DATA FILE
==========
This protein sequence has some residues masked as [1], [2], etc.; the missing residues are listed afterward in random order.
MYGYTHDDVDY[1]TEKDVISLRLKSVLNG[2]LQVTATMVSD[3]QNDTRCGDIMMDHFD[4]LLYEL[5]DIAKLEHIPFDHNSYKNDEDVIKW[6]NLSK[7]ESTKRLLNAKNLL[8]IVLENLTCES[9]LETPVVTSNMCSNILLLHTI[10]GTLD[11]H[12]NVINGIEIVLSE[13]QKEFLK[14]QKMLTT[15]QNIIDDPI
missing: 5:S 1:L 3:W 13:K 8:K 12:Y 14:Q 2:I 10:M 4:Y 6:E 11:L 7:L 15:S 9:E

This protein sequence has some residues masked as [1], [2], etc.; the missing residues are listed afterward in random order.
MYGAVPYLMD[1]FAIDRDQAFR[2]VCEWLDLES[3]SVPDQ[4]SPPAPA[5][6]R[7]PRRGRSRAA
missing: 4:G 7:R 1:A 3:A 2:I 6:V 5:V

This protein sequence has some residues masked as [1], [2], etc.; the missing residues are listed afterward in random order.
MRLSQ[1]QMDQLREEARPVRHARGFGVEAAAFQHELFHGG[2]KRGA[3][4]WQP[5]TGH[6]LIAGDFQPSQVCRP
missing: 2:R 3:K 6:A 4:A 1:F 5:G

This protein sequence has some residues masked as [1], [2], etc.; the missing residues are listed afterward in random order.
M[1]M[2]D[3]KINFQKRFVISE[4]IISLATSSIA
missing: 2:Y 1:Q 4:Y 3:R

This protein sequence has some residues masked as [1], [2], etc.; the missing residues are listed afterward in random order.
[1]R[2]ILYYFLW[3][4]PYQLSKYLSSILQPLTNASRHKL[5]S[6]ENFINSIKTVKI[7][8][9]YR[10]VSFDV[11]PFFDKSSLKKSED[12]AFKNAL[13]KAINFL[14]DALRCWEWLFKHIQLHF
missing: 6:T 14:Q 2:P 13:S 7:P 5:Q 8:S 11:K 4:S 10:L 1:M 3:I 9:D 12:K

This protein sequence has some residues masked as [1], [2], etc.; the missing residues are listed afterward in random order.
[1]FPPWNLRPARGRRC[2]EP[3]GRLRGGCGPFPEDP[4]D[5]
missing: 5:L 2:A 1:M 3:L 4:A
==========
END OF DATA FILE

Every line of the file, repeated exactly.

This protein sequence has some residues masked as [1], [2], etc.; the missing residues are listed afterward in random order.
MYGYTHDDVDY[1]TEKDVISLRLKSVLNG[2]LQVTATMVSD[3]QNDTRCGDIMMDHFD[4]LLYEL[5]DIAKLEHIPFDHNSYKNDEDVIKW[6]NLSK[7]ESTKRLLNAKNLL[8]IVLENLTCES[9]LETPVVTSNMCSNILLLHTI[10]GTLD[11]H[12]NVINGIEIVLSE[13]QKEFLK[14]QKMLTT[15]QNIIDDPI
missing: 5:S 1:L 3:W 13:K 8:K 12:Y 14:Q 2:I 10:M 4:Y 6:E 11:L 7:L 15:S 9:E

This protein sequence has some residues masked as [1], [2], etc.; the missing residues are listed afterward in random order.
MYGAVPYLMD[1]FAIDRDQAFR[2]VCEWLDLES[3]SVPDQ[4]SPPAPA[5][6]R[7]PRRGRSRAA
missing: 4:G 7:R 1:A 3:A 2:I 6:V 5:V

This protein sequence has some residues masked as [1], [2], etc.; the missing residues are listed afterward in random order.
MRLSQ[1]QMDQLREEARPVRHARGFGVEAAAFQHELFHGG[2]KRGA[3][4]WQP[5]TGH[6]LIAGDFQPSQVCRP
missing: 2:R 3:K 6:A 4:A 1:F 5:G

This protein sequence has some residues masked as [1], [2], etc.; the missing residues are listed afterward in random order.
M[1]M[2]D[3]KINFQKRFVISE[4]IISLATSSIA
missing: 2:Y 1:Q 4:Y 3:R

This protein sequence has some residues masked as [1], [2], etc.; the missing residues are listed afterward in random order.
[1]R[2]ILYYFLW[3][4]PYQLSKYLSSILQPLTNASRHKL[5]S[6]ENFINSIKTVKI[7][8][9]YR[10]VSFDV[11]PFFDKSSLKKSED[12]AFKNAL[13]KAINFL[14]DALRCWEWLFKHIQLHF
missing: 6:T 14:Q 2:P 13:S 7:P 5:Q 8:S 11:K 4:S 10:L 1:M 3:I 9:D 12:K

This protein sequence has some residues masked as [1], [2], etc.; the missing residues are listed afterward in random order.
[1]FPPWNLRPARGRRC[2]EP[3]GRLRGGCGPFPEDP[4]D[5]
missing: 5:L 2:A 1:M 3:L 4:A